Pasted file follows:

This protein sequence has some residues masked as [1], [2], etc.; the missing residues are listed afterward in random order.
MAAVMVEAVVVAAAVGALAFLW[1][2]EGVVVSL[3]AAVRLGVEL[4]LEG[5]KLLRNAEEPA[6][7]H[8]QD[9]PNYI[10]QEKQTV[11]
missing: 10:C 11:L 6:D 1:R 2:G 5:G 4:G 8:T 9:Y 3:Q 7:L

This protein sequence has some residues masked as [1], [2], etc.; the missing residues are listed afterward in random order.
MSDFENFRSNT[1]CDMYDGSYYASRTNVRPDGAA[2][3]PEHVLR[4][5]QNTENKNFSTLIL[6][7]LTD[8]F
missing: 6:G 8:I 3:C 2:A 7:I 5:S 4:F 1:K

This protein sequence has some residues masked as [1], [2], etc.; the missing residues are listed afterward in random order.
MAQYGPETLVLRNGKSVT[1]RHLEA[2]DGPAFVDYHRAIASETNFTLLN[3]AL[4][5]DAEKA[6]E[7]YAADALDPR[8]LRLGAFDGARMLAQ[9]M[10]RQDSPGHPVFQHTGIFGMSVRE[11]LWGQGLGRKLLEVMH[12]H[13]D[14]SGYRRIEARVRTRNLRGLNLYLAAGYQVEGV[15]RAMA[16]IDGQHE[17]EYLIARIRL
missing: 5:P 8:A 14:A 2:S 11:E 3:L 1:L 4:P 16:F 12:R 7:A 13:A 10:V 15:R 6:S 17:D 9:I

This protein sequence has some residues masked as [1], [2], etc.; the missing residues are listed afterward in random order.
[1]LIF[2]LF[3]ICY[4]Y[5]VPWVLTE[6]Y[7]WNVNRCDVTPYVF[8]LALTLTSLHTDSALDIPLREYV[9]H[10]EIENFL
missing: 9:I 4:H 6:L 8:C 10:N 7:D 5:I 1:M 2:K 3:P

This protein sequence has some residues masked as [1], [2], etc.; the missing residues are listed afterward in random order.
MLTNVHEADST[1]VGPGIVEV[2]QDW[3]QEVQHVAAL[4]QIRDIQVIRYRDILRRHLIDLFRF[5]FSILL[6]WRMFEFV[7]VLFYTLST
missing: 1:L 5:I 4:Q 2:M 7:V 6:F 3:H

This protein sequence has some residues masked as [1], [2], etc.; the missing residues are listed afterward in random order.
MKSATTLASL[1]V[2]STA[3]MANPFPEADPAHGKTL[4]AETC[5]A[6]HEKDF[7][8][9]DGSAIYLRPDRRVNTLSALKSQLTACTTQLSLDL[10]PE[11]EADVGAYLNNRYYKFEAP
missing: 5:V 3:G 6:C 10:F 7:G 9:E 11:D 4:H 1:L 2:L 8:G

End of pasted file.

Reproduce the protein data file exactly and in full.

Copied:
This protein sequence has some residues masked as [1], [2], etc.; the missing residues are listed afterward in random order.
MAAVMVEAVVVAAAVGALAFLW[1][2]EGVVVSL[3]AAVRLGVEL[4]LEG[5]KLLRNAEEPA[6][7]H[8]QD[9]PNYI[10]QEKQTV[11]
missing: 10:C 11:L 6:D 1:R 2:G 5:G 4:G 8:T 9:Y 3:Q 7:L

This protein sequence has some residues masked as [1], [2], etc.; the missing residues are listed afterward in random order.
MSDFENFRSNT[1]CDMYDGSYYASRTNVRPDGAA[2][3]PEHVLR[4][5]QNTENKNFSTLIL[6][7]LTD[8]F
missing: 6:G 8:I 3:C 2:A 7:I 5:S 4:F 1:K

This protein sequence has some residues masked as [1], [2], etc.; the missing residues are listed afterward in random order.
MAQYGPETLVLRNGKSVT[1]RHLEA[2]DGPAFVDYHRAIASETNFTLLN[3]AL[4][5]DAEKA[6]E[7]YAADALDPR[8]LRLGAFDGARMLAQ[9]M[10]RQDSPGHPVFQHTGIFGMSVRE[11]LWGQGLGRKLLEVMH[12]H[13]D[14]SGYRRIEARVRTRNLRGLNLYLAAGYQVEGV[15]RAMA[16]IDGQHE[17]EYLIARIRL
missing: 5:P 8:A 14:A 2:S 11:E 3:L 1:L 4:P 16:F 12:R 7:A 13:A 10:V 15:R 6:S 17:D 9:I

This protein sequence has some residues masked as [1], [2], etc.; the missing residues are listed afterward in random order.
[1]LIF[2]LF[3]ICY[4]Y[5]VPWVLTE[6]Y[7]WNVNRCDVTPYVF[8]LALTLTSLHTDSALDIPLREYV[9]H[10]EIENFL
missing: 9:I 4:H 6:L 8:C 10:N 7:D 5:I 1:M 2:K 3:P

This protein sequence has some residues masked as [1], [2], etc.; the missing residues are listed afterward in random order.
MLTNVHEADST[1]VGPGIVEV[2]QDW[3]QEVQHVAAL[4]QIRDIQVIRYRDILRRHLIDLFRF[5]FSILL[6]WRMFEFV[7]VLFYTLST
missing: 1:L 5:I 4:Q 2:M 7:V 6:F 3:H

This protein sequence has some residues masked as [1], [2], etc.; the missing residues are listed afterward in random order.
MKSATTLASL[1]V[2]STA[3]MANPFPEADPAHGKTL[4]AETC[5]A[6]HEKDF[7][8][9]DGSAIYLRPDRRVNTLSALKSQLTACTTQLSLDL[10]PE[11]EADVGAYLNNRYYKFEAP
missing: 5:V 3:G 6:C 10:F 7:G 9:E 11:D 4:H 1:L 2:L 8:G